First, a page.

And so the advice I find myself giving SDRs, or other people who want to get into sales ops is, hey, you've got to have these innate personality characteristics, but you've also got to take a really hands on approach towards learning some of these foundational tools. Because sales ops is building a platform, or a foundation for business operations around the CRM tool that you're on and then plugging in a bunch of other tools. You've got to have the technical chops to know what makes sense, and what doesn't.
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Sr Director Bus Ops & SW Transformation in Software, 5,001 - 10,000 employees

I love the “being of value.” I think you've hit upon a very important trait. Folks that are really successful at sales ops are the ones that have that mindset: how do you make the lives of others around you easier?

VP, WW Sales Operations, 501 - 1,000 employees

I've got this sales operations matrix, a circle that includes four components: tools and technology, process and policy, analytics and reporting, and then support and enablement. I walk everyone through it and say, "Look, if you're going to build a career in sales ops, you're going to need to be thinking about these four different quadrants of how you're going to support the organization, and they all interplay with one another."

Head of Sales Operations, 201 - 500 employees
There are a couple of “ traps” which I have to keep reminding myself of. It's very easy to get buried under day-to-day transactional things (e.g., somebody is asking for help, you need to keep systems up and running, there's something not working, the commissions need to be worked). It's very easy to overlook the strategic side of the role. You have to really be deliberate about also being strategic and spending time to make sure that you have a seat at the table when the strategic questions are discussed, so that you can drive the discussion to a great extent. I also find it very easy to get into a trap of just living in the current quarter. We always have numbers to hit, deals to close. Everybody's rallying around closing the current quarter, but you have to stop and really think about...well, what's going to happen two quarters from now? What's going to happen four quarters from now? And if not sales ops, I don't think any other function will force that thinking. I find that it doesn't come naturally, so I have to be really deliberate about it.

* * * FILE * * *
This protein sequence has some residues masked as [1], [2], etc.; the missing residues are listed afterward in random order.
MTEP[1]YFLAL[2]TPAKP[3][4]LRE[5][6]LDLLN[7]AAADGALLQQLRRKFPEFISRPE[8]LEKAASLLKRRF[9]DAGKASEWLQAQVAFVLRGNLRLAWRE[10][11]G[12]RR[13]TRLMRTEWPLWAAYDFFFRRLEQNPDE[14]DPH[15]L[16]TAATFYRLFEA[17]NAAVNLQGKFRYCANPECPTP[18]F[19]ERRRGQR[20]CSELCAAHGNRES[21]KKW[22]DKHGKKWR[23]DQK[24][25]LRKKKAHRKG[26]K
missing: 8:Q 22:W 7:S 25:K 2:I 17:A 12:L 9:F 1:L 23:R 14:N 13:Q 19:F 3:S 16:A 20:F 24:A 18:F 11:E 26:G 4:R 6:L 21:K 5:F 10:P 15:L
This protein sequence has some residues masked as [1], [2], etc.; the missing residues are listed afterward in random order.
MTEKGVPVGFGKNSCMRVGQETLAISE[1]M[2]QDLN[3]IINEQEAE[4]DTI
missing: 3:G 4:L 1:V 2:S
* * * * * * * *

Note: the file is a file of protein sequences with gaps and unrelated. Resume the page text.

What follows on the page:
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VP, WW Sales Operations, 501 - 1,000 employees

One of the things I train my directors to do is  say “no” more often to some of the immediate fire drills, so we can think about how we can build a long-term foundation. Because if you get caught up in all the immediate day-to-day stuff, and you're running around just putting out fires all the time, you end up not devoting enough energy and effort towards fixing the root causes of those problems. Without that, you can’t build a more scalable organization. For example, I came into a new company and inherited deal desk, and I had 10 reps calling me to ask for deal desk advice. I said, "I'm just not going to do it for you." Our CFO and some of the reps got concerned about it, but instead I focused a lot of energy on fixing the foundational issues that were broken in our CPQ deployment. And all of a sudden those deal desk issues started going away. If I would have just focused on helping the reps, we would have never been able to dig ourselves out of that hole.

Head of Sales Operations, 201 - 500 employees

I think I read a statement once that a lot of the job in the operations role is about saying no. You have to say no to many things in order to deliver something of a strategic nature.

Sr Director Bus Ops & SW Transformation in Software, 5,001 - 10,000 employees

"Say no to even the good in order to make space for the great." One of the things I have struggled with is the first part that you brought up, Imran: how do you balance the strategic and the operational?

CIO in Energy and Utilities, 11 - 50 employees
Following-up, delegate effectively, couching, teamplayer... internally to sales dept and also for operations and finance departments